Phase I data on immune responses induced by Inovio Inc.'s COVID-19 DNA vaccine candidate, INO-4800, showed it induced neutralizing antibodies and T-cell responses against all spike protein variants tested in a phase I study, including those first detected in the U.K., South Africa and Brazil. A preliminary report on the analysis, published on bioRxiv, preceded the reporting of phase II data on the candidate expected later this quarter as well as a potential move to phase III testing, pending resolution of a partial clinical hold on the study first announced in September 2020. Company shares (NASDAQ:INO) rose 2% to $9.01 on April 15.

The new findings show that neutralization levels of INO-4800 against the South Africa and U.K. variants – now dominant in the U.S. – were reduced to the levels similar to the previous reports of mRNA or viral vector vaccines. Surprisingly, though, clinical samples collected from strong responders in the phase I study also showed "full maintenance" of antibody titers again the P.1 variant, commonly known as the Brazilian variant, and “pretty good titers” against the South African variant, Inovio President and CEO J. Joseph Kim told BioWorld.

"The even better news is that Inovio's INO-4800 can generate both antibody responses and T-cell responses," he said, noting that the latter effect is important in maintaining long-term protective efficacy against SARS-CoV-2.

Findings documented in the paper were based on an analysis of clinical samples collected at varying timepoints post-immunization from a subset of high-responders among the 120 total participants in Inovio's phase I study (NCT04336410).

Antibodies capable of neutralizing activity were measured against all of the emerging variant spike protein variants tested, Inovio reported, including those first reported in the U.K, South Africa and Brazil – the B.1.1.7, B.1.351 and P.1 Spike peptides, respectively.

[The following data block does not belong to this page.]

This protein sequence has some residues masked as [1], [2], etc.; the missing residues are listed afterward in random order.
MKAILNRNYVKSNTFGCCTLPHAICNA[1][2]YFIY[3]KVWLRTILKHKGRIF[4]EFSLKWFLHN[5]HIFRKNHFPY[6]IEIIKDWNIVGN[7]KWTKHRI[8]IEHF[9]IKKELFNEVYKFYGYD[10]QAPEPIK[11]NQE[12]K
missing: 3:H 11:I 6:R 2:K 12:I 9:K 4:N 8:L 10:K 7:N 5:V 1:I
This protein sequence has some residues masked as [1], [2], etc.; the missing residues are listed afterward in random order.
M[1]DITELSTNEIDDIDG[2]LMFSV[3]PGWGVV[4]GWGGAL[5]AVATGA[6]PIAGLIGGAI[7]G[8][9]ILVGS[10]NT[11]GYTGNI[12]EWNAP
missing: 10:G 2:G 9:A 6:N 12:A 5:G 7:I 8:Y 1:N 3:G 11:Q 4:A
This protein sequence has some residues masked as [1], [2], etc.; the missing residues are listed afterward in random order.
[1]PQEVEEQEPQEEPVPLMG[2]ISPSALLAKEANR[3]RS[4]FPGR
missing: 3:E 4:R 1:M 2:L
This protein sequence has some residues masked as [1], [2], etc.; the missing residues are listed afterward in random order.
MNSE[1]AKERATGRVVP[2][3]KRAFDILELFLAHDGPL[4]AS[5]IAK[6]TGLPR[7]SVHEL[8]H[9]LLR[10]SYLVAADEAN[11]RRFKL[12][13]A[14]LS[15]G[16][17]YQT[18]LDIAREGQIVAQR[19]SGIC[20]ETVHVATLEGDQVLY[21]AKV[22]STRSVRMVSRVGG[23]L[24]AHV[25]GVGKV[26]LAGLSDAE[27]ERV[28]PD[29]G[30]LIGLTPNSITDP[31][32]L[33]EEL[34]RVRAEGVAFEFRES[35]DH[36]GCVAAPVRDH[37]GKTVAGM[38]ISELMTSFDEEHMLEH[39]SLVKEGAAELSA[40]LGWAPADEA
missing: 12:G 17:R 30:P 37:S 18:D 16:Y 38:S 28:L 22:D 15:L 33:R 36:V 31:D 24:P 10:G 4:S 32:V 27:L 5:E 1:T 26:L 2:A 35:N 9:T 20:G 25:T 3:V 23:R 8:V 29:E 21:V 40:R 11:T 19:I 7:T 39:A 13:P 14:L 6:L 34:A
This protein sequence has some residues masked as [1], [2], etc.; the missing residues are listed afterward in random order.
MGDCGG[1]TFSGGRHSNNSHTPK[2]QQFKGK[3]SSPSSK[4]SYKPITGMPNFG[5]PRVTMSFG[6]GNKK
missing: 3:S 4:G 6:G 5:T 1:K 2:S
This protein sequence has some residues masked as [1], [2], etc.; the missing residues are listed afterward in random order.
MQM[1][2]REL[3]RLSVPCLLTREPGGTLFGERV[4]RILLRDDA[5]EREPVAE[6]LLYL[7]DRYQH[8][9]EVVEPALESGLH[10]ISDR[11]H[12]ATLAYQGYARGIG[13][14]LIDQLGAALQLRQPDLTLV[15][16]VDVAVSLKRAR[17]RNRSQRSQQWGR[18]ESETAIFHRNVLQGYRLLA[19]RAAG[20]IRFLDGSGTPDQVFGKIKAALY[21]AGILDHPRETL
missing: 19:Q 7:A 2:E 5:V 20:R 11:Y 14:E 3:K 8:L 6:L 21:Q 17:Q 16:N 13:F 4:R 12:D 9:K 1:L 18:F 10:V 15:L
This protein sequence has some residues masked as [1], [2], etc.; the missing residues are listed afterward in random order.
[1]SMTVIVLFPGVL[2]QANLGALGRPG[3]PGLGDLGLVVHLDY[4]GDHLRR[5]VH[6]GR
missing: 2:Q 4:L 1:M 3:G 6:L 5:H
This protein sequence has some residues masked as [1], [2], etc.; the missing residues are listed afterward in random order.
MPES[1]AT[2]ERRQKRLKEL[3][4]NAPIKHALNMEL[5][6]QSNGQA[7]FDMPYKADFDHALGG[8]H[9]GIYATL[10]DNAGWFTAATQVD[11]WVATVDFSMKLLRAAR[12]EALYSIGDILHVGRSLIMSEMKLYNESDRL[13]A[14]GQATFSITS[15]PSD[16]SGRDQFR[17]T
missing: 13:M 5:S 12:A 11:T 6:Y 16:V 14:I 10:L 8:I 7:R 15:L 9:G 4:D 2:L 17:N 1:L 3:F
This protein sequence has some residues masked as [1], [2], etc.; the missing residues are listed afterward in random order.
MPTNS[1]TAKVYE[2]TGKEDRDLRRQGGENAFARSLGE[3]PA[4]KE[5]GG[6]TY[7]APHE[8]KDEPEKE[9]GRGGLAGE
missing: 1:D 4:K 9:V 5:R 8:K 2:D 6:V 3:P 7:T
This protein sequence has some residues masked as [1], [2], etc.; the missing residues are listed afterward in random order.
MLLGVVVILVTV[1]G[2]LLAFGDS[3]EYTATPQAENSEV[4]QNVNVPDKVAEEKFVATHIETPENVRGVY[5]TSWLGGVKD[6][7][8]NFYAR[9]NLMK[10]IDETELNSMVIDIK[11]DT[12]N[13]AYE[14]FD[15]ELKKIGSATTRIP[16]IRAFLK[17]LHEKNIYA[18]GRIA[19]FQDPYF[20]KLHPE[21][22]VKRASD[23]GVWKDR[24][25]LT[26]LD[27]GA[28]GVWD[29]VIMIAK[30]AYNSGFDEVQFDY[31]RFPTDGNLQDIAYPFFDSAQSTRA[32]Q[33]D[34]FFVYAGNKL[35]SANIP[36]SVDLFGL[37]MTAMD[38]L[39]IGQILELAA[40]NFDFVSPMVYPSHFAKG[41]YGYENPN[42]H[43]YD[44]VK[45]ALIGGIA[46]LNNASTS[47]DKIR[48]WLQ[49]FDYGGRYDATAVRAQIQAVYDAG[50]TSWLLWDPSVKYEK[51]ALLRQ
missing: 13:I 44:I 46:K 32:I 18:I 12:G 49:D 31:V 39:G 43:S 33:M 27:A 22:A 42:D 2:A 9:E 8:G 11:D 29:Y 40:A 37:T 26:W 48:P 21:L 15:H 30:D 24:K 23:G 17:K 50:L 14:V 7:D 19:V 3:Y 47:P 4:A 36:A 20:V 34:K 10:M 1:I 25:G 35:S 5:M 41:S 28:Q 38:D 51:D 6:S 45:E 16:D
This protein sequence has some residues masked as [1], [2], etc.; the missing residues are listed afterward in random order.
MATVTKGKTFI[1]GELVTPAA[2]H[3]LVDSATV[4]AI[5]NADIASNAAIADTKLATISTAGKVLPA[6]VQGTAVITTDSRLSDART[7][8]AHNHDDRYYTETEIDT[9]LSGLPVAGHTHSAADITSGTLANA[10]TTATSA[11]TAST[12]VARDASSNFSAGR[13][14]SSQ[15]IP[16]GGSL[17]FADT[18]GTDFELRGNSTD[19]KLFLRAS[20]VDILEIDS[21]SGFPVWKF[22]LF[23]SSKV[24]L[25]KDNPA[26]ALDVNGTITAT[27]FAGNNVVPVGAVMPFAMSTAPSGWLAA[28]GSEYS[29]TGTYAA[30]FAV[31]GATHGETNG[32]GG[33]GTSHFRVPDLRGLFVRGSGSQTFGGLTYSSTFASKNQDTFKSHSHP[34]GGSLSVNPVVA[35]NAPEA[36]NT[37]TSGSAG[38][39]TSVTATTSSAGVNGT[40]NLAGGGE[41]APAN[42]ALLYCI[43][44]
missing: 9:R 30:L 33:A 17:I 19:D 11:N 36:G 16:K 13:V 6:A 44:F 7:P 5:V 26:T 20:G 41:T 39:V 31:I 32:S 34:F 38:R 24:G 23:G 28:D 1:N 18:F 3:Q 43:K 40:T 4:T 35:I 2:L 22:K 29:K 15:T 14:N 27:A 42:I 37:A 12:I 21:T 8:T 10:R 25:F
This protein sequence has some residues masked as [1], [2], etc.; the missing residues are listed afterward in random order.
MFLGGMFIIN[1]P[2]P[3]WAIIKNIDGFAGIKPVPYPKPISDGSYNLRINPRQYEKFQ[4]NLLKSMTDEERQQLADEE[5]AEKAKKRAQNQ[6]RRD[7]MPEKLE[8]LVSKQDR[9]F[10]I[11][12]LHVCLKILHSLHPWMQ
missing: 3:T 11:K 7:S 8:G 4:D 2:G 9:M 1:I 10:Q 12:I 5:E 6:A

The study also showed the T-cell responses induced by INO-4800 vaccination were fully maintained against the U.K., South African and Brazilian variants when compared to the T-cell responses to the original Wuhan strain, Inovio reported.

"Obviously, the successes with the mRNA vaccines, their efficacy and rollout have been phenomenal. But as public health experts have encountered, recently with troubles with the J&J and AZ vaccines, these are not expected," he said. "We really feel that our DNA vaccines have very important positive attributes that would add to our arsenal against this virus, both during the pandemic period and hopefully soon in the endemic periods."

The Plymouth Meeting, Pa.-based company’s vaccine candidate is composed of an optimized DNA plasmid and is delivered directly into cells in the body via electroporation using the company's Cellectra 2000 devices. It has a couple of potential advantages over currently available vaccines. With the capacity to stay stable at room temperature for more than a year and at 37°C for more than a month, it does not need to be frozen during transportation or storage, which should make it easier to distribute far and wide vs. the mRNA-based headliners that require cold chain logistics. Furthermore, the candidate’s safety profile has, so far, appeared supportive of safe readministration if immunity wanes, a feature that could support its use as a seasonal booster without concern for generating an anti-vector response.

As investors digested the new analyses of data from Inovio's phase I study of INO-4800, the phase II segment of the company's phase II/II trial, Innovate, is wrapping up. "We should have the immune responses and safety data from 400 volunteers in the U.S. this quarter," Kim said. The company is also drawing together materials addressing questions that led the FDA to place a partial clinical hold on the program last year. Assuming concurrence from the FDA on the company's plans to move forward, something Kim expressed confidence in, he said he expects the company will start the phase III portion of the study this quarter.

In January, Advaccine Biopharmaceuticals Suzhou Co. Ltd., of Suzhou, China, licensed exclusive rights to develop, manufacture and commercialize INO-4800 within greater China.